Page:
Browsing: Agribusiness

agribusiness Senegal
  • Agribusiness including the entire agriculture and livestock sector represents approximately 17 per cent of Senegal’s GDP.
  • The agriculture sector is currently employing 70 per cent of the population.
  • Food imports, especially rice, which is the population’s main staple crop with imports accounting for 65 percent of the national consumption.

The African Development Bank (AfDB) Group has approved a $95 million (€86.89 million) loan to Senegal to develop an agribusiness processing zone in the north of the country.

The Bank’s contribution accounts for 30.7 per cent of the estimated €283.05 million total project cost. The Islamic Development Bank (21.2 per cent), the West African Development Bank (15.9 per cent), Sponsor Dette (19.3 per cent) and Sponsor Equity (7.7 per cent) are the other contributors to the implementation of ‘Projet Agropole Nord‘, in English, ‘Agricultural Hub North Project’.

Agribusiness plant to enhance forestry, and fisheries segments

The project is intended …

A farmer in Ethiopia prepares his land for planting post Russia-Ukraine (Credit: Pixabay)

Africa's human development cannot proceed until the first and most basic need—food—is met. A report by AusAID titled Improving food security in Africa reveals that over two-thirds of the population relies on agriculture for income and basic food needs. With food, fuel, and fertiliser crises that have followed the extended Russia-Ukraine crisis, the World Bank has described the current conditions in sub-Saharan Africa as "the perfect storm," which includes the COVID-19 pandemic, skyrocketing inflation, a growing debt burden, and harsh weather.

The World Food Programme's 2022 Global Report on Food Crises estimates that 140 million people across Africa are experiencing food insecurity on a regular basis.

With many countries facing food security issues, many nations have partnered with the World Bank to implement a series of short-, medium-, and long-term actions to combat the effects of food insecurity, such as overreliance on imports and persistent drought. These measures are also…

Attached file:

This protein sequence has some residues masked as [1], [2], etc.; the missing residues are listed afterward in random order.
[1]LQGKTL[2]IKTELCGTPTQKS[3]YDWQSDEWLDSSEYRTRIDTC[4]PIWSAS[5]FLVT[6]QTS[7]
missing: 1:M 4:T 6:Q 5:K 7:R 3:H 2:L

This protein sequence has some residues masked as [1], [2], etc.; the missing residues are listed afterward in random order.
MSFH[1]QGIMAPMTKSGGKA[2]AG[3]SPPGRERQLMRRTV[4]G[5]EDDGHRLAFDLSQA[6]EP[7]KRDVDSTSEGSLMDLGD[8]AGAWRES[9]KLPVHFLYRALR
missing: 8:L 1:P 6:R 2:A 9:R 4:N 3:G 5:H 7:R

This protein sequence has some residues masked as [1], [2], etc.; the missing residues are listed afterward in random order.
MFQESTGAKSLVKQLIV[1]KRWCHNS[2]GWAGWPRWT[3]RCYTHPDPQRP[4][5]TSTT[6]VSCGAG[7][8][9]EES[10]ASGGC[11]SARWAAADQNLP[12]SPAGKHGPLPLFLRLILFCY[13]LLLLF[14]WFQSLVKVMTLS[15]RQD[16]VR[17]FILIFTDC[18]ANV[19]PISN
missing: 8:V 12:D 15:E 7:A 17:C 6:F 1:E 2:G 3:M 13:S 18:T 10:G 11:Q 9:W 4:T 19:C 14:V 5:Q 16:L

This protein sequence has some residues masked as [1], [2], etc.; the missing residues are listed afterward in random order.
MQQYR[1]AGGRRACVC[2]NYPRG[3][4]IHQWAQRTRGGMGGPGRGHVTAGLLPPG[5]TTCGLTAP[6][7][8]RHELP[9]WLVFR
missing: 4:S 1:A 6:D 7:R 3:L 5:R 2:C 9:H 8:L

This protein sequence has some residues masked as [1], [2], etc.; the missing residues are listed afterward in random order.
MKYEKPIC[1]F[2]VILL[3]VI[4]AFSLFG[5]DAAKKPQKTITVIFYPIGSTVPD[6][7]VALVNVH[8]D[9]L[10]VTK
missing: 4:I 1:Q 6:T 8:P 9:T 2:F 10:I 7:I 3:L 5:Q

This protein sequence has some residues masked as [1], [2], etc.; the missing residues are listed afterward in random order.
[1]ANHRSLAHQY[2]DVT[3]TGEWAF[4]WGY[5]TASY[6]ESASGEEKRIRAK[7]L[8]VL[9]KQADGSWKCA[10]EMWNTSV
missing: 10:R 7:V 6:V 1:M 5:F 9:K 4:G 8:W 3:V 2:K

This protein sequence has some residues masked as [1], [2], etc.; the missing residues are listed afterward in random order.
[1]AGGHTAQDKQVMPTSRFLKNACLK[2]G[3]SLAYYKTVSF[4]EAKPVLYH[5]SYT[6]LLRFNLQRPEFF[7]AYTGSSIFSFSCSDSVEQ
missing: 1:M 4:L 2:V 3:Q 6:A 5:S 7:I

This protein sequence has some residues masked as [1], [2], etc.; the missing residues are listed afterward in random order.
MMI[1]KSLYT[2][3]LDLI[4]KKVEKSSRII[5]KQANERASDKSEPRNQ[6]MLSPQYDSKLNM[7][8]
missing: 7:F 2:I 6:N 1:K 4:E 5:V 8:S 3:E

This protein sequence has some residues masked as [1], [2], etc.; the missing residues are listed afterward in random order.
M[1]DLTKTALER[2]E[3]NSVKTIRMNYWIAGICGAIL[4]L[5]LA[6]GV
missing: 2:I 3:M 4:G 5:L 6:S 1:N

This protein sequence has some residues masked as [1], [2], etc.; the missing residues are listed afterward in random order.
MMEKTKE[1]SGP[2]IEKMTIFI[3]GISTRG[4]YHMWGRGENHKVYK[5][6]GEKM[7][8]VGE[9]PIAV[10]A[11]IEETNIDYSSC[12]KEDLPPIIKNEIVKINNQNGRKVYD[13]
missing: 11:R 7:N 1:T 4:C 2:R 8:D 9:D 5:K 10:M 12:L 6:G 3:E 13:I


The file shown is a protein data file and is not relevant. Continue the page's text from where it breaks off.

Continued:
Brazil's agriculture revolution

According to Statista, agriculture contributes at least 4% of the annual value added to the gross domestic product of Brazil. It accounts for at least 9% of the people who are employed and able to work. On the face of it reading numbers 4% and 9% seem like they are nominal until one considers the sheer size of the country of Brazil in terms of land mass. Brazil is one of the largest countries in the world in terms of land area. It sits on no less than 8.5 million square kilometres.

Of this land mass, approximately a third is used for agriculture. For perspective’s sake, Brazil is the fifth largest country in the world after Russia, Canada, China, and the United States. The Brazilian Report states that all the countries that make up the European Union would fit inside Brazil’s borders!

To bring the perspective much closer to home, …

Margaret Nyamumbo. She is helping spread Kenya's coffee aroma in the US.
  • Kenya exported coffee worth 26.1 billion shillings (about 229 million U.S. dollars) in 2021
  • Kenya’s coffee farmers have over the years complained about the poor prices and mismanagement

Kenya’s coffee farmers have over the years complained about the poor prices and mismanagement that bedevil the commodity.

While coffee was for a long time known as the main forex earner for the country, other sectors like tourism and ICT have overtaken its earnings. So rich was coffee earnings in a newly independent Kenya in the 1960s that it was nicknamed ‘black gold’.

Last year, Kenya exported coffee worth 26.1 billion shillings (about 229 million U.S. dollars) in 2021, up from 195 million dollars in 2020. This was almost a hundred per cent improvement of the US$102 million (KShs10.2bn) at the end of the 2018/2019 crop year which was a 20 per cent drop from the previous year.

Read: Uganda leaves international

Digifarm NCPD farming

Kenya’s National Cereals and Produce Board has signed a Memorandum of Understanding (MOU) with Safaricom’s DigiFarm Kenya Ltd to help small-scale farmers in Kenya access post-harvest management services through the digital platform. 

The MoU comes at a time when a new survey has indicated that African farmers are missing out on agritech innovations that could supercharge the sector with opportunities for youth.